St. Patrick’s Day Blarney

St. Patty’s Day is just around the corner.  So I thought I’d post some “travelogue” pix from my July 2009 jaunt to the Emerald Isle.  We spent five full days “on holiday” in Ireland.  We flew to Shannon and rented a car.  We spent a night in Adare, three nights in An Daingean (Dingle), two nights in the Killarney Lake District and one night in Cashel.  We stayed away from the big cities.  Mostly we hiked.  Along the way we befriended a number of handsome sheep and a few very curious cows.  And we experienced typical fickle Irish weather; that is, it rained part of every day.  I kept my camera in a plastic bag and sometimes photographed while holding an umbrella.

Dingle, or An Daingean/ Daingean Uí Chúis, as it is called in Irish, is a Gaeltacht – an area where the government recognizes that the Irish language (AKA Gaelic) is the primary language and widely spoken at home, in the workplace and at school.  We indeed heard people conversing in Irish as they went about their business in the market or pub.   Throughout the 40-mile-long peninsula signs are in Irish.  A common one is “Taisteal go Mall” (go slowly), followed closely by “Tog Bog E” (take it easy).   Something we took to heart as we hiked through the hilly pastures along the crisscrossing Dingle Way and Pilgrims’ Route – Go Mall/Go Slowly and Tog Bog E/Take It Easy.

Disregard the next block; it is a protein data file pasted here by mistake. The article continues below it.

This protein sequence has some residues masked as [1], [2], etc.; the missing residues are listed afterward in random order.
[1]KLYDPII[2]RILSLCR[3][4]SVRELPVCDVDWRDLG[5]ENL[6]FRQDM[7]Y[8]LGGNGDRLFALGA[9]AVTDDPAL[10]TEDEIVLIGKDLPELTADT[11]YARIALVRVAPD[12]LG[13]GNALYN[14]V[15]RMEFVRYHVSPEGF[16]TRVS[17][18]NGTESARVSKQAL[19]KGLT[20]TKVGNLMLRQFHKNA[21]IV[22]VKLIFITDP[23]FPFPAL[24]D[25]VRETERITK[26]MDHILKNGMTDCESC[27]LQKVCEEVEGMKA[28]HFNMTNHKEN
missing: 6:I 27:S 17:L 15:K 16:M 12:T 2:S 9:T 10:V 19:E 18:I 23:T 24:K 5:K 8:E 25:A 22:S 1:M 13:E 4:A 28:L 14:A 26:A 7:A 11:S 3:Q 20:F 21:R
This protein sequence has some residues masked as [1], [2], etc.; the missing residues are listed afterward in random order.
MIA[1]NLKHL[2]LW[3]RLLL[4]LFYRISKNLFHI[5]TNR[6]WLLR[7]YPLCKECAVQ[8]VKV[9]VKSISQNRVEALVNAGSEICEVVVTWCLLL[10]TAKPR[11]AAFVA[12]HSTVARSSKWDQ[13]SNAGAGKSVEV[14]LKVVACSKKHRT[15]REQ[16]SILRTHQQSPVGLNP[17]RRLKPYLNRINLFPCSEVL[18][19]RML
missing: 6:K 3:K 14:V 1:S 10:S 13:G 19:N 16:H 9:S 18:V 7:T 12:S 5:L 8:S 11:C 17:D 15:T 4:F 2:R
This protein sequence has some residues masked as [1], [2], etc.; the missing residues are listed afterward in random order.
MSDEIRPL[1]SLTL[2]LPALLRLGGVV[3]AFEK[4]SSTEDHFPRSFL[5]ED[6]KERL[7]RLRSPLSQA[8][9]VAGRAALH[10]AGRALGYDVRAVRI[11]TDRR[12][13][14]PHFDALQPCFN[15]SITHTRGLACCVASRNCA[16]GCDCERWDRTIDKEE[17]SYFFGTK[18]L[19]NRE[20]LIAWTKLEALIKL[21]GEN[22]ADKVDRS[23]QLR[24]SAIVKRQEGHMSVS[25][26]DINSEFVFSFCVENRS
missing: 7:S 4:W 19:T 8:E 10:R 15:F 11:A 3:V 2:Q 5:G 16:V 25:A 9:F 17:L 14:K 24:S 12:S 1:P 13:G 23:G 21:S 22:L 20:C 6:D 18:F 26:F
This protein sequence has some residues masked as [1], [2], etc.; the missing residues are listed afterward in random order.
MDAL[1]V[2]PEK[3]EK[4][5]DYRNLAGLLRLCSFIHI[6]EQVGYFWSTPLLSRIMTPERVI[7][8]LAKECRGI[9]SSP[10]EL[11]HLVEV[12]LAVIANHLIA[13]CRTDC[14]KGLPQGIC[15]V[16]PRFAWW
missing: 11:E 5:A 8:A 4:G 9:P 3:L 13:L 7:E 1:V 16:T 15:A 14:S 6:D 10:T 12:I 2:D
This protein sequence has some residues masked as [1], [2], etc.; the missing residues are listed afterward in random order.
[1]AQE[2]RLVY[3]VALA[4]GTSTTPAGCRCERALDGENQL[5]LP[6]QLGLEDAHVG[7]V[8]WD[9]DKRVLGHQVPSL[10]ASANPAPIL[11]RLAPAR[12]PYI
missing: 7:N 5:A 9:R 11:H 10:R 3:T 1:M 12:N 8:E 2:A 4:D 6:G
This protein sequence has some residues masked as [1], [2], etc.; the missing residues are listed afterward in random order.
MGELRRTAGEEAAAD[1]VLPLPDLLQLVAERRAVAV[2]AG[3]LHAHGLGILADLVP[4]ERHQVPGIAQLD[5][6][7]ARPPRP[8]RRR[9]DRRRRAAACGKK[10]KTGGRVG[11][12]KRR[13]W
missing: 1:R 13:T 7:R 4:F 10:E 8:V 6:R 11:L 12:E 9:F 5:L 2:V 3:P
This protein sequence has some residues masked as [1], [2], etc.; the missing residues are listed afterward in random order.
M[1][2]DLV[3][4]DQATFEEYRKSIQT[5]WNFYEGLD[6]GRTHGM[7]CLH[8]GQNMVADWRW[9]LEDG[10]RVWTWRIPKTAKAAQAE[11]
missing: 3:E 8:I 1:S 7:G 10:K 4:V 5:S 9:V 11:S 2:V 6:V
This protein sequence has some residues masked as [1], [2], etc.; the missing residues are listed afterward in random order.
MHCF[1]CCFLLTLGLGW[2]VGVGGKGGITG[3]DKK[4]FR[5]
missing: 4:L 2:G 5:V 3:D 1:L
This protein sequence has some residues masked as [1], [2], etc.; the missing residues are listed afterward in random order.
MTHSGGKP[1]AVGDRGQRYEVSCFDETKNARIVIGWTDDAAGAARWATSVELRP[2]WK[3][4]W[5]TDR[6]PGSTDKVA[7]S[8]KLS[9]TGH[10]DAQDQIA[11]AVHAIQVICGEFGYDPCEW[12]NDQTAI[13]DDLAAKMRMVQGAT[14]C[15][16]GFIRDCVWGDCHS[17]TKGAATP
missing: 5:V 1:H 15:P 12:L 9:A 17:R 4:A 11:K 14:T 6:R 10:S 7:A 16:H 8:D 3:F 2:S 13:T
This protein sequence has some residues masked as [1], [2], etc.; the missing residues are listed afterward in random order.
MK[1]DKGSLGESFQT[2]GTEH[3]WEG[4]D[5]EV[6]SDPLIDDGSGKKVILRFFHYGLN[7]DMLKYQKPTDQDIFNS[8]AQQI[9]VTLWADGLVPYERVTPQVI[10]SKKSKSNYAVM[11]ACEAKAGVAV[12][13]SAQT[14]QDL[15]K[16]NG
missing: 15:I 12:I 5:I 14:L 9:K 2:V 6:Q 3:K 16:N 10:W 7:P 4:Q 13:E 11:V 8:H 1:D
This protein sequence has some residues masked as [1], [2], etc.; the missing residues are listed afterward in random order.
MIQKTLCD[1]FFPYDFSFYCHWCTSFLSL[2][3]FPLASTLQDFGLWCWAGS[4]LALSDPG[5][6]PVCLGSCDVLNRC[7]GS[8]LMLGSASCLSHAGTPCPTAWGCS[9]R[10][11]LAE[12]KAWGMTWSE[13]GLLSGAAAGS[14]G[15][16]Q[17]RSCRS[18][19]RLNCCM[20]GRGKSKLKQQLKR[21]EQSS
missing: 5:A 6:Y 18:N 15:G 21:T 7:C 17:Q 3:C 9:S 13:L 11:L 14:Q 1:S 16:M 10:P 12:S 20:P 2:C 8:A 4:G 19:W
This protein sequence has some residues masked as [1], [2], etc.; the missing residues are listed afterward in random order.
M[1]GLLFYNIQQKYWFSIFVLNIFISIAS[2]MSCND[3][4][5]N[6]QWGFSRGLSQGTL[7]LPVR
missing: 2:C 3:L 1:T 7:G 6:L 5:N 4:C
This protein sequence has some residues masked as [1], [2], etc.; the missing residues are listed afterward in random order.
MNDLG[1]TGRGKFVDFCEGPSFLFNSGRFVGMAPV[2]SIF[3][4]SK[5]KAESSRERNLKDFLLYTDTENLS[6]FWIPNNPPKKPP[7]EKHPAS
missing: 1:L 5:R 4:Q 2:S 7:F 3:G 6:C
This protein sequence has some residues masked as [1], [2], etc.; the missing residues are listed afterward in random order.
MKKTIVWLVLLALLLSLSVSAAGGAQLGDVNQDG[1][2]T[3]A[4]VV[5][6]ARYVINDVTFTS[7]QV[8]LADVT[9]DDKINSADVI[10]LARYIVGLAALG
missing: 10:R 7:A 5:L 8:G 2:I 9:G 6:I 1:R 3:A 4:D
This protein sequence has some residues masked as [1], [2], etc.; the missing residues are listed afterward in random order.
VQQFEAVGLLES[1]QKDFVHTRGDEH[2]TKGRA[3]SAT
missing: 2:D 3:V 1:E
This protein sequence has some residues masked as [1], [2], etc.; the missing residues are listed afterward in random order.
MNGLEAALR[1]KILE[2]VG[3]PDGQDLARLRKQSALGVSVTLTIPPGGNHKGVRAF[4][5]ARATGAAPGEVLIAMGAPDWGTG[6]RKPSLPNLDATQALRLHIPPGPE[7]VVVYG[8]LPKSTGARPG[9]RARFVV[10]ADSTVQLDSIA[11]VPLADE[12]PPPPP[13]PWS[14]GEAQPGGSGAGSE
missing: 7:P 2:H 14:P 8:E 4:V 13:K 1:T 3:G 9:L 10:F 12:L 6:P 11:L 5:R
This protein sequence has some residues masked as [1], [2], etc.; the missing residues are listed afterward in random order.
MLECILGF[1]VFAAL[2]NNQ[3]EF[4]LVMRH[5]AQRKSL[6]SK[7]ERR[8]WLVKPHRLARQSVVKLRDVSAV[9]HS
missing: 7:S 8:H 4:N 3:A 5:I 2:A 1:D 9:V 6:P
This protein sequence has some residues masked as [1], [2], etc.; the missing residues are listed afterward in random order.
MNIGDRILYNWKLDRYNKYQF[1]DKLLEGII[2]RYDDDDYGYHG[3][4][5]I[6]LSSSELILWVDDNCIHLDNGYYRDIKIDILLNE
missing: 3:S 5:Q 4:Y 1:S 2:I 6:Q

At the pub you might learn that the original Celtic Crosses were carved from the standing stones of the Druids. On the other hand, a popular legend has Saint Patrick introducing the Celtic Cross. Regardless of its origin and meaning, the Celtic Cross is an ubiquitous symbol of Ireland, second only to the shamrock.

Great Blasket Island - They say that Great Blasket Island is the westernmost point in Europe. It was home to some of Ireland’s most famous Gaelic writers in the 1920’s and 1930’s. But the island was abandoned in 1953 when only 22 inhabitants remained (in its heyday, it never had more than 30 houses). Great Blasket Island remains uninhabited today. Feral donkeys roam the island and take shelter in the houses that have fallen to ruin.